So, we have a first question: whose DNA is to be collected? That of people in custody at CBP and ICE, or that of people in custody who have also committed serious crimes? In the second case, there is no news, as this is what was already happening. However, media have reported that the new rules would allow to collect DNA from children as well as those who seek asylum at legal ports of entry. This would be a step further in the surveillance of unknown populations, as it would extend DNA collection to individuals who do not have been arrested, charged or convicted for serious crimes. As a matter of fact, in the U.S. system, those who present themselves at legal ports of entry to seek asylum are considered to enter the country lawfully.
Another issue concerns the definition of “serious crime”. In the U.S. as in many European countries, entering the country without documents (e.g., Visa) has been turned into a crime in the last years. The extent to which it can be conceived of as “a serious crime” is however open to debate. Associating irregular border crossing to “serious crime” would be a further step in the surveillance of unknown populations.
It should also be noted that the governmental practice of amassing a trove of biometric data on migrants is already taking place. In the U.S., migrants are already fingerprinted. In Europe, the “Hotspot” machine and other identification centers are collecting extensive types of administrative and biometric data at the external borders of the Continent, including fingerprints, bone scans, saliva. So, what is new here? To answer this question, we have to dig deeper into technological specificities, as I am going to do in what follows.
Which DNA samples, exactly?
As mentioned, in the U.S. DHS is already using biometric identification methods like fingerprinting. The new rules, however, would require forced DNA collection. According to some commentators, there is an intrinsic difference between the two technologies: DNA sampling would be more intrusive than fingerprinting.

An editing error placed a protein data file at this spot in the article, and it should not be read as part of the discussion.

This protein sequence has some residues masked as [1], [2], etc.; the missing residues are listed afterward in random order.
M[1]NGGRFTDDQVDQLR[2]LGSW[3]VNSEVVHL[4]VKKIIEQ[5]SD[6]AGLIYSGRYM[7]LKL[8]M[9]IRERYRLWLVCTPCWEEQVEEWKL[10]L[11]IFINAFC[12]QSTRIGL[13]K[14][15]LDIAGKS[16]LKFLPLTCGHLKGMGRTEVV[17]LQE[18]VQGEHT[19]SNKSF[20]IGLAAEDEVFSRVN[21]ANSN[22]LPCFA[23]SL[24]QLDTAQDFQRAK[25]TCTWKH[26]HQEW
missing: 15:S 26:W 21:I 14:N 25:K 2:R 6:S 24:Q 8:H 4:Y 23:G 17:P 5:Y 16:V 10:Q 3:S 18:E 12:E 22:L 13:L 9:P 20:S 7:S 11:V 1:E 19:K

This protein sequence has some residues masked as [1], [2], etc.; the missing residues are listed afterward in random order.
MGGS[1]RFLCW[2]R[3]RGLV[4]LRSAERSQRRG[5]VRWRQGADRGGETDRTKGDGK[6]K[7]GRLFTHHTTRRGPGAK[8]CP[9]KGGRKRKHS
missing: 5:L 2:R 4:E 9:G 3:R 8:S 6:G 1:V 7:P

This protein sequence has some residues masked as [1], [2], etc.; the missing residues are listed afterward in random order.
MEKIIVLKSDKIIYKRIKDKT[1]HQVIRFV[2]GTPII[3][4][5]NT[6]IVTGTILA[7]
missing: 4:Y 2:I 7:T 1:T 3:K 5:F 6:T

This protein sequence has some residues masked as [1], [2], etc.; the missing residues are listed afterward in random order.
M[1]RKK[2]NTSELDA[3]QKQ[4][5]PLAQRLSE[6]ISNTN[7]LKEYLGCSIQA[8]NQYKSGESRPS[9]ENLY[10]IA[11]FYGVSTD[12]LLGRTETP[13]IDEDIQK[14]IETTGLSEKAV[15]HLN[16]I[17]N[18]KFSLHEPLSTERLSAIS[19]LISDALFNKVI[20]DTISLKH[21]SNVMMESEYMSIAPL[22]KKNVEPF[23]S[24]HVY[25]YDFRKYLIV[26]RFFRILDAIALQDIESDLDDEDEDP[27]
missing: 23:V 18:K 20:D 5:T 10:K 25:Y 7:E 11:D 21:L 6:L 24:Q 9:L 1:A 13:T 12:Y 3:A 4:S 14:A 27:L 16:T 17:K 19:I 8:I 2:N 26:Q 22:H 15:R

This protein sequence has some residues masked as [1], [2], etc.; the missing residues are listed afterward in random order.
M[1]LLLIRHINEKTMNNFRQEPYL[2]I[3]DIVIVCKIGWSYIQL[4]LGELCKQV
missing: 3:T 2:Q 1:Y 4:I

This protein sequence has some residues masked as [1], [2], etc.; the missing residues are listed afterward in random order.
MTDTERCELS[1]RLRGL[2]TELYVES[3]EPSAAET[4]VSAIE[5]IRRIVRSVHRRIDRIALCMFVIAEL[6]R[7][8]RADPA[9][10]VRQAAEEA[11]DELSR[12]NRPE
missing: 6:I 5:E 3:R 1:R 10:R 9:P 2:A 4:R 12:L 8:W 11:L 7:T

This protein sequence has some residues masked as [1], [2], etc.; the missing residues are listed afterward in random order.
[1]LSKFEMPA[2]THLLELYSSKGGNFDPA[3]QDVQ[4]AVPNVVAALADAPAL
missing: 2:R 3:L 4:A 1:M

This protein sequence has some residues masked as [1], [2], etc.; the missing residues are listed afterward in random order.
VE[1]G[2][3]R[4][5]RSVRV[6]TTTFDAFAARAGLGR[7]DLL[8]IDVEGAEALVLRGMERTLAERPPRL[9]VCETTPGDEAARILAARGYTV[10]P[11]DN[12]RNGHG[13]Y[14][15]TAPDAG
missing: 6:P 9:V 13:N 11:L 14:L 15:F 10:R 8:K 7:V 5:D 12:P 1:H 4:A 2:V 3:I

This statement inevitably brings with it the assumptions associated with any emergent technology when it is not investigated in the actual situation of use. DNA samples can be collected in different ways, and different degrees of intrusiveness are associated with different collection techniques. Information available up to now on the foreseen collection is however ambiguous. It spans from The Guardian stating that “DNA collection is non-invasive and done mostly through a cheek swab to collect saliva, or a piece of hair“, to a former deputy general counsel at DHS who asserted that DNA testing is considered one of the most invasive actions that the government can take, as it collects a physical substance from a person’s body.
So, two further questions arise. The first is to be asked to DHS: which techniques are going to be used to collect DNA samples? The second is an ethical and political one, and answering it should involve those who are expected to be subjected to DNA sampling: what is an invasive technique? Is invasiveness related to the result (i.e., the physical substance) or to the process (e.g., having someone touching your body, even if only to collect hair)?
The fifth dilemma concerns the analyses which are expected to be carried on the DNA so collected. According to the DHS, a pilot program was already conducted last summer along the U.S. southwestern border. ICE agents used quick DNA sampling techniques to identify “fraudulent family units”, i.e., adults pretending to be the parents of children in order to be granted special protection. So, nothing new? Well, yesterday the DHS spokespersons have specified that the new rules will provide the government with a “more intensive”, “less narrow”, “comprehensive”, “complete”, “fuller-scope”, “much broader” DNA profile of the migrants in its custody. Yet not much else is known about this enhanced analysis. Obtaining a detailed technical explanation of what is meant by “intensive”, “narrow”, “comprehensive”, “complete”, “full” and “broader” is paramount to understand the scope of this next step in the surveillance of unknown populations. Which analysis would be conducted on the samples, and which types of data would be obtained? DNA testing can reveal many sensitive types of data. As the spokesperson of a civil liberties organization has pointed out, genetic material can reveal information about illnesses and sensitive personal characteristics, but also about other individuals, like family members, who might be U.S. citizens or legal residents.